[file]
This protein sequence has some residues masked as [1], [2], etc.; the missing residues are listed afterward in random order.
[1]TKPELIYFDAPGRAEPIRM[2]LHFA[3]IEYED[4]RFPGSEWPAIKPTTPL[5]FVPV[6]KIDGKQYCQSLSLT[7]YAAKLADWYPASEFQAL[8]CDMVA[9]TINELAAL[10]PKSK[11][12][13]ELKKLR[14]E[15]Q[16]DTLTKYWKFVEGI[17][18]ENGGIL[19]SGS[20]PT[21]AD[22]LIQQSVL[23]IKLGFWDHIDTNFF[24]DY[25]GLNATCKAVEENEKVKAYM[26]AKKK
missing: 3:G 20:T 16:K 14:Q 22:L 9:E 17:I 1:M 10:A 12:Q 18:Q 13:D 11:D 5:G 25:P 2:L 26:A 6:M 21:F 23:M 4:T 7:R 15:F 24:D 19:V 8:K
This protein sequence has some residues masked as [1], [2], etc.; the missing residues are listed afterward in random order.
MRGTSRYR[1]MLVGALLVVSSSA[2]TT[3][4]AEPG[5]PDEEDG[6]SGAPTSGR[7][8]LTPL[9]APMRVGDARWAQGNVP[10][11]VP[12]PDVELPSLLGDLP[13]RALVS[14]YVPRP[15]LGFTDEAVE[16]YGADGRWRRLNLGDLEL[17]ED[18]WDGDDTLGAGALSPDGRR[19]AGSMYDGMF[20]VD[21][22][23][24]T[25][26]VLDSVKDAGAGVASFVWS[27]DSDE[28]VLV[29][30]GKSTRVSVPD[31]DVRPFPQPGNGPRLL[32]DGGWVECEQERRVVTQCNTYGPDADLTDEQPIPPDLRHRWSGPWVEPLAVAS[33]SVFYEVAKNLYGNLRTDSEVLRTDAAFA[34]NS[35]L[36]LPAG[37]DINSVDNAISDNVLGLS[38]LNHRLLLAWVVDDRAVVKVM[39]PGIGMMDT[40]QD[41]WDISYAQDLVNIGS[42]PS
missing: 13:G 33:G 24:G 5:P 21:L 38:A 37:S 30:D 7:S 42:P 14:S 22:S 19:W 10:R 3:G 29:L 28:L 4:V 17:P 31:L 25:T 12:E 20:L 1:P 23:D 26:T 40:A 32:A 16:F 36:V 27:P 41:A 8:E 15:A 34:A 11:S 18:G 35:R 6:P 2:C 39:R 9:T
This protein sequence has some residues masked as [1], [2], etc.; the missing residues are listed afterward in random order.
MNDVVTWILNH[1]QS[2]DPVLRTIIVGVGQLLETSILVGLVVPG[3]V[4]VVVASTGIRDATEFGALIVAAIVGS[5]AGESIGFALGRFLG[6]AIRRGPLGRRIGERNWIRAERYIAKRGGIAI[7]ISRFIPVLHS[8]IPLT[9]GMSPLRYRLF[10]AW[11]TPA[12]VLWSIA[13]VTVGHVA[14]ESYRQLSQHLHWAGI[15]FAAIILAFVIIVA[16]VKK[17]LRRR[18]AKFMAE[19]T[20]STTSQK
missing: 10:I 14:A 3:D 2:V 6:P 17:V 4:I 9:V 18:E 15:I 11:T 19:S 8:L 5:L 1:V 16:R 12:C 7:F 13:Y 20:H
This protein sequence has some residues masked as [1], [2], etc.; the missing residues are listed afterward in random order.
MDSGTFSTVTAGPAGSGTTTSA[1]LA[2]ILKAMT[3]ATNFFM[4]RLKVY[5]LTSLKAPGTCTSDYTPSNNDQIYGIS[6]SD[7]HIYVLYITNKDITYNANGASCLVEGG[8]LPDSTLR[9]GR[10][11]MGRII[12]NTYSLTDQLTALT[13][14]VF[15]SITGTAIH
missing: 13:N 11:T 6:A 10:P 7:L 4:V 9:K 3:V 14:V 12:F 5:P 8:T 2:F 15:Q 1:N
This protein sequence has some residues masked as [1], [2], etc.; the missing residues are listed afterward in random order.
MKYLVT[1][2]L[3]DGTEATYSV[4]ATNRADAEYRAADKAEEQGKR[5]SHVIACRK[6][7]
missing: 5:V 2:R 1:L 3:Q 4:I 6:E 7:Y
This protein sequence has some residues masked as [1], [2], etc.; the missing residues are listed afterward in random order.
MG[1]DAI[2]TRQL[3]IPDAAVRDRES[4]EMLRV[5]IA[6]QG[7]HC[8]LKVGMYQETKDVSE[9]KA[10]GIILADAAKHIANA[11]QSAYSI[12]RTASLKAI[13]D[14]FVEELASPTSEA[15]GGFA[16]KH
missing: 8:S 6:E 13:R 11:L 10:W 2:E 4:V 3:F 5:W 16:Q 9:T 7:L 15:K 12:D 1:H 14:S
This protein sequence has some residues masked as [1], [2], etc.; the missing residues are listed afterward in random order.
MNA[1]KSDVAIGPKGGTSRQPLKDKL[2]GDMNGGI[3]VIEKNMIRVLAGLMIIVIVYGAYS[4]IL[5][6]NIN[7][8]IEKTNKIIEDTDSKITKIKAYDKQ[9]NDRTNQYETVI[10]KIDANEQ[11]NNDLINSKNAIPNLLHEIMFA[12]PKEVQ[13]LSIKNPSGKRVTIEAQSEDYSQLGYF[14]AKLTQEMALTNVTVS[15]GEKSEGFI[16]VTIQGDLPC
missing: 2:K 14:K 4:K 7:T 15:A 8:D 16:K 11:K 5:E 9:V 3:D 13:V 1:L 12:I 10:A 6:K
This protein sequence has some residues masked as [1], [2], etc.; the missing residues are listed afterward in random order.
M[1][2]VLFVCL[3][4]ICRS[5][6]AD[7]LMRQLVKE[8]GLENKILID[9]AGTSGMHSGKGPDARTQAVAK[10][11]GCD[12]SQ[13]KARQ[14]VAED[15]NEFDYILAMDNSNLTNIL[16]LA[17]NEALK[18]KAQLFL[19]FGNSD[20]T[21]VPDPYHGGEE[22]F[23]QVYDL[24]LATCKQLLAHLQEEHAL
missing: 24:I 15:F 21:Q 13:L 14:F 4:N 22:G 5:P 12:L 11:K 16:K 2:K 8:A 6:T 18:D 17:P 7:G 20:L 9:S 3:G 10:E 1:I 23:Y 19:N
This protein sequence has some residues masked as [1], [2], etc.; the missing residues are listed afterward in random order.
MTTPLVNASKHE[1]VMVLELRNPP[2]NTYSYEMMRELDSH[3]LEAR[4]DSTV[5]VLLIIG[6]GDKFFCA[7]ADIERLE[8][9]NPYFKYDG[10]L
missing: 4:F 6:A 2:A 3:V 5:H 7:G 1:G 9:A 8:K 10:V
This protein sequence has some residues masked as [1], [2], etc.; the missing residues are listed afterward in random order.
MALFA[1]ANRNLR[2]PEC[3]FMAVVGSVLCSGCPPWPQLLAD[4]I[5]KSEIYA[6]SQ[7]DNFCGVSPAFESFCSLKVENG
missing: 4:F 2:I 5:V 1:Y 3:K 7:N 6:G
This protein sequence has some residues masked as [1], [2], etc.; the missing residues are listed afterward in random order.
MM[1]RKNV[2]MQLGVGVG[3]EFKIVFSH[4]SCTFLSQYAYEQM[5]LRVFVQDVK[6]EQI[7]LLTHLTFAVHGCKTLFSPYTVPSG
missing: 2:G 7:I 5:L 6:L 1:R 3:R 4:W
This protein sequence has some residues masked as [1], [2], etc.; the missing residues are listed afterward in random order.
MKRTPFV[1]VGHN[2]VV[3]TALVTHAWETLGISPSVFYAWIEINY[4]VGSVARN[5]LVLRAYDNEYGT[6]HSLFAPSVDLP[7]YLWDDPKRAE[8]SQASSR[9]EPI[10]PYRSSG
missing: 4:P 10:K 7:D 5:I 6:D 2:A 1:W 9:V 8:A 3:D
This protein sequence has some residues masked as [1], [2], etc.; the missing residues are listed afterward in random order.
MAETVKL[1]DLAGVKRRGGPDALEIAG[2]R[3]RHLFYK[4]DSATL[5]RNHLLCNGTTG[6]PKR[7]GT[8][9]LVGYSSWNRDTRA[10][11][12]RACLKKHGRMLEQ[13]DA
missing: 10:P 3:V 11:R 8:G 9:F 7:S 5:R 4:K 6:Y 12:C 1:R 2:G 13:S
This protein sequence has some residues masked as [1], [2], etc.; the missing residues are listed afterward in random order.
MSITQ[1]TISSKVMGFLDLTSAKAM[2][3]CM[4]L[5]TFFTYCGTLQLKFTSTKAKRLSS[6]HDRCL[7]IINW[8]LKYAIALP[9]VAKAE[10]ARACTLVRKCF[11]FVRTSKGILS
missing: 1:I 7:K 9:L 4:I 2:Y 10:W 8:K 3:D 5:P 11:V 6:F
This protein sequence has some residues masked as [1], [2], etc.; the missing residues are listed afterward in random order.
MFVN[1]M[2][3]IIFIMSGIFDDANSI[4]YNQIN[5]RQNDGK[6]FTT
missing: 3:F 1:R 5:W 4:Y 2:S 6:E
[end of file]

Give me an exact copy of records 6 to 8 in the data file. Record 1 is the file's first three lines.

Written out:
This protein sequence has some residues masked as [1], [2], etc.; the missing residues are listed afterward in random order.
MG[1]DAI[2]TRQL[3]IPDAAVRDRES[4]EMLRV[5]IA[6]QG[7]HC[8]LKVGMYQETKDVSE[9]KA[10]GIILADAAKHIANA[11]QSAYSI[12]RTASLKAI[13]D[14]FVEELASPTSEA[15]GGFA[16]KH
missing: 8:S 6:E 13:R 11:L 10:W 2:E 4:V 3:F 5:W 16:Q 9:T 7:L 15:K 12:D 1:H 14:S
This protein sequence has some residues masked as [1], [2], etc.; the missing residues are listed afterward in random order.
MNA[1]KSDVAIGPKGGTSRQPLKDKL[2]GDMNGGI[3]VIEKNMIRVLAGLMIIVIVYGAYS[4]IL[5][6]NIN[7][8]IEKTNKIIEDTDSKITKIKAYDKQ[9]NDRTNQYETVI[10]KIDANEQ[11]NNDLINSKNAIPNLLHEIMFA[12]PKEVQ[13]LSIKNPSGKRVTIEAQSEDYSQLGYF[14]AKLTQEMALTNVTVS[15]GEKSEGFI[16]VTIQGDLPC
missing: 2:K 14:K 4:K 7:T 15:A 8:D 16:K 11:K 5:E 9:V 3:D 13:V 1:L 12:I 10:A 6:K
This protein sequence has some residues masked as [1], [2], etc.; the missing residues are listed afterward in random order.
M[1][2]VLFVCL[3][4]ICRS[5][6]AD[7]LMRQLVKE[8]GLENKILID[9]AGTSGMHSGKGPDARTQAVAK[10][11]GCD[12]SQ[13]KARQ[14]VAED[15]NEFDYILAMDNSNLTNIL[16]LA[17]NEALK[18]KAQLFL[19]FGNSD[20]T[21]VPDPYHGGEE[22]F[23]QVYDL[24]LATCKQLLAHLQEEHAL
missing: 24:I 15:F 21:Q 13:L 14:F 4:N 22:G 5:P 12:L 11:K 16:K 2:K 8:A 6:T 18:D 17:P 7:G 20:L 9:S 3:G 10:E 1:I 23:Y 19:N